• Announcements

    • Linguica

      Server Downtime   01/17/18

      Our server host (Linode) is going to be applying patches to address the Meltdown vulnerability over the next day or two. Because this involves patching the hypervisor that the Doomworld virtual private server runs under, this will require some degree of downtime. Some of our servers are due to have this maintenance around midnight-ish tonight, America time, and the other server is due to have this maintenance tomorrow around midnight-ish, America time. So if you try and come to Doomworld and stuff appears to be broken, don't freak out!


Super Moderators
  • Content count

  • Joined

  • Last visited

About esselfortium

  • Rank
    is not the cake

Recent Profile Visitors

6553 profile views

Single Status Update

See all updates by esselfortium

  1. Just successfully upgraded my early-2015 hackintosh from Mac OS 10.10 to 10.12 :)


    Hackintosh stuff can get pretty tricky and technical due to the nature of running an OS on unsupported hardware, but this upgrade actually went more smoothly than I expected. I planned for the worst and was expecting ethernet or USB to die or something, but all I've had to do is run a script to get audio working again and it seems pretty solid so far. Yay.

    1. Grain of Salt
    2. printz


      Hmm, so it's not 100% smooth, you still need to install extra stuff and hope the ground doesn't crumble beneath you.

    3. printz


      Yet since Apple has all but forgotten about Macs (see how nearly all entries are in red here), the hackintosh may be an acceptable compromise.

    4. esselfortium


      @printz Yeah, the potential for problems was why I put off upgrading for so long. In the end, though, it wasn't that bad. I did have to do some prep work first to limit potential problems, but nothing more technical than what I had already done to get it working in the first place a couple years ago, so it was more or less familiar territory.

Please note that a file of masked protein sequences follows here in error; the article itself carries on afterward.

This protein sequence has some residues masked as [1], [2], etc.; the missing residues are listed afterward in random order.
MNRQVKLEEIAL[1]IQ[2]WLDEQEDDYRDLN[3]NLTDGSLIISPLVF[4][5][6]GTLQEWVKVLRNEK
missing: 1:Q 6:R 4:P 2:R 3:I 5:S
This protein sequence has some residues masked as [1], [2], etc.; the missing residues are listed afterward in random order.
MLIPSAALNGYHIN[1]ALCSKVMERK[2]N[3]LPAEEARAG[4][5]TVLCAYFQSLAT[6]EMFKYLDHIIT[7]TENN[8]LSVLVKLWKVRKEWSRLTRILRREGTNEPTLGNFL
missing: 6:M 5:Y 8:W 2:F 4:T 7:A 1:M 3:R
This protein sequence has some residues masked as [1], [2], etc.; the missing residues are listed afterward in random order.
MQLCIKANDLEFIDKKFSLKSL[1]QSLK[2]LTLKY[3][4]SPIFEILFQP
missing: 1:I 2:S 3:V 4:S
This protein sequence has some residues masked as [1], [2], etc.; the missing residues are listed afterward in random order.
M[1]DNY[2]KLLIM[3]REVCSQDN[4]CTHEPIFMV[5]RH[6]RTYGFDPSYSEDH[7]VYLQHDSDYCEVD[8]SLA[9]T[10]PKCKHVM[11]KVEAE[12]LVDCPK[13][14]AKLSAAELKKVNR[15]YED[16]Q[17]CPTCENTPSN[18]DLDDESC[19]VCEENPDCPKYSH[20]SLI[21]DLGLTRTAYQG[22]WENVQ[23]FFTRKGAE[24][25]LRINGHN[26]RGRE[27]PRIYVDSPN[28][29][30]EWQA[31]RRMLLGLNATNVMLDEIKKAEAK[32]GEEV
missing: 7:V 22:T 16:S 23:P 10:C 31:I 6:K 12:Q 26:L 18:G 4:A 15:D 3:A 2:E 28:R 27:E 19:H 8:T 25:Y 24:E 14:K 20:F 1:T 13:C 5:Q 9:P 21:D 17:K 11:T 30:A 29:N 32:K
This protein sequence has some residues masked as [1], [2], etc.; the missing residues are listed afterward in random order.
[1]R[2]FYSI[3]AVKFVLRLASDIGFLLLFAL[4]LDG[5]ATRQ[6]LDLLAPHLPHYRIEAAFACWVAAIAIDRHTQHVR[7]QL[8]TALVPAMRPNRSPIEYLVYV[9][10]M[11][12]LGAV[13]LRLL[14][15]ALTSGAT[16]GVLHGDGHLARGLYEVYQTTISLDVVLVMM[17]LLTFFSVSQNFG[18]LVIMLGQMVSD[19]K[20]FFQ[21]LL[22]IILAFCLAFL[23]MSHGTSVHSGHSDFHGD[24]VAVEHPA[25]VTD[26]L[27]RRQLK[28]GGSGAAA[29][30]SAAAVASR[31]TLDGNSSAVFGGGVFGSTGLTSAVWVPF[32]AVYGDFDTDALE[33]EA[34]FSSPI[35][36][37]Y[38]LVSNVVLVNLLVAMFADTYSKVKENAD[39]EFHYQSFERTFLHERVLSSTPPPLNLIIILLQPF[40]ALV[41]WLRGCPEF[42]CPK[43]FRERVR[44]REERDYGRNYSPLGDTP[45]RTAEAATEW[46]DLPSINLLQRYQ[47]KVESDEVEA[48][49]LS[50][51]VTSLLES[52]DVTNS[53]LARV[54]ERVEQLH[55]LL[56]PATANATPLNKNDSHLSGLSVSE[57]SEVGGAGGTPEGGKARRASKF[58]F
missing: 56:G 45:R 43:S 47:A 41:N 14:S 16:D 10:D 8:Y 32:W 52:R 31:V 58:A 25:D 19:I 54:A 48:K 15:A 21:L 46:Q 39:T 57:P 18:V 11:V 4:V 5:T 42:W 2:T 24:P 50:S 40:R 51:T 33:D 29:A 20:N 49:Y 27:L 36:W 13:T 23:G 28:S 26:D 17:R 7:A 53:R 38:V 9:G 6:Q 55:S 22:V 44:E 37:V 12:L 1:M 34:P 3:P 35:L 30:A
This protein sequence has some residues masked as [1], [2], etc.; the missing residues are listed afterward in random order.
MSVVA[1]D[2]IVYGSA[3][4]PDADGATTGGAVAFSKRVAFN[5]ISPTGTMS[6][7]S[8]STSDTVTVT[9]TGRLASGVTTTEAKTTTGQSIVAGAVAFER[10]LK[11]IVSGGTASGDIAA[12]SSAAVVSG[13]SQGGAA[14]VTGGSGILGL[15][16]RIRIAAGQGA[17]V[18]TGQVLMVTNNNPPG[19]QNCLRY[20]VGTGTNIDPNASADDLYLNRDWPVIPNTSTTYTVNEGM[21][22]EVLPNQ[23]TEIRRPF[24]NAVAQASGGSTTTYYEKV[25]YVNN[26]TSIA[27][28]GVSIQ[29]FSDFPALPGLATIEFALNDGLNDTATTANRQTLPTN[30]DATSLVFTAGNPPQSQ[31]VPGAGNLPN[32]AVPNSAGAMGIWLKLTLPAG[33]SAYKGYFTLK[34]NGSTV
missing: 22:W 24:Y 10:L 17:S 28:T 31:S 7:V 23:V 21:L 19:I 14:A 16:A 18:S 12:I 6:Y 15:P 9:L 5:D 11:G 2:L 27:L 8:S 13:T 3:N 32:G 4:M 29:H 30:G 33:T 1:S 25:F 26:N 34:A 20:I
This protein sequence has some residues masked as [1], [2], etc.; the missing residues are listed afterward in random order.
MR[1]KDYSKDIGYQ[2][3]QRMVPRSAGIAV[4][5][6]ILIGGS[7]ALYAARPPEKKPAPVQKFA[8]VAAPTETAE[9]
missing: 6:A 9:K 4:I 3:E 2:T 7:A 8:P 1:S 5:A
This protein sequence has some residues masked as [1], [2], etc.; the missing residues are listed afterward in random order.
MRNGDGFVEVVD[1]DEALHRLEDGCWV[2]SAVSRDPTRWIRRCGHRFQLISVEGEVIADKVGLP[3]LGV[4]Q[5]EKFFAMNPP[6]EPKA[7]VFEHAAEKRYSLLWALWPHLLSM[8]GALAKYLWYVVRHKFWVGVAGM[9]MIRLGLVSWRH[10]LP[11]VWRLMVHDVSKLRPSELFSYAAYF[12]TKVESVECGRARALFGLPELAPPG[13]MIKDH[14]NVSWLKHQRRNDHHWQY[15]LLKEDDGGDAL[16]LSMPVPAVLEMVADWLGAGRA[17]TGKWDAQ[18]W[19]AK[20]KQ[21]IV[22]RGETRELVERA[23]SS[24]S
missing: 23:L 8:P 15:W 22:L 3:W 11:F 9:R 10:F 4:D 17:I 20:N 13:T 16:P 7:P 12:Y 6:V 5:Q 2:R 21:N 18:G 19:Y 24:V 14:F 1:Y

Before the install, I made sure my backup was bootable in case of a disaster, and saved extra copies of the EFI bootloader partition (just in case) and the OS's kernel extension folders (since they tend to be overwritten during an update). Aside from some newbie mistakes I made early on like using Multibeast to set up audio, I've tried to install all the kernel extensions I've needed in the EFI partition rather than relying on directly modifying the system ones. That means the extensions my hardware relies on persist through any OS updates, and if there are newer versions of any of them, I can put those in before the install to reduce the likelihood of compatibility problems with the newer OS.


      That allowed things to be mostly smooth, since I only had to reconfigure audio (which turned out to be super easy) and everything else just magically worked.


      Actually, probably the biggest headache I had with the upgrade was that macOS 10.12 didn't want to talk to my Western Digital USB backup drive until I installed their special drivers for it, which seems to be a general Western Digital weirdness with 10.12 rather than anything particular to my hackintosh setup.

    5. DoctorGenesis


      @printz Wow, that site makes it sound like you shouldn't buy anything from Apple.

    6. Grain of Salt

      Grain of Salt

      I kinda want to try the hackintosh route sometime. OS X is the most comfortable OS for me, but macintosh hardware is so expensive. On the other hand "tricky and technical" sounds like something I should stay far away from.

    7. esselfortium


      @Grain of Salt It can be a bit of an adventure for sure, and probably isn't for the faint of heart, but I've also found it really rewarding. There are recommended parts lists online, which help a lot by ensuring compatibility and dramatically increasing the likelihood of finding forum threads where other people with the same or similar hardware have already solved the same problems you're having. When I built mine a couple years ago, I strictly followed the recommended lists, and as a result it's been pretty easy to find help when I run into problems.


      A few months ago I built a hackintosh for my father, straying away from the recommended lists so I could make it more affordable, and ended up running into problems with the built-in audio (so he's been using USB speakers) and certain USB ports not working (so he's been using a hub). It's worked well otherwise, and I might give fixing those remaining issues another try this weekend since I'm feeling motivated and capable after yesterday's success. We'll see how long that feeling lasts after another session of trial and error though, lol :p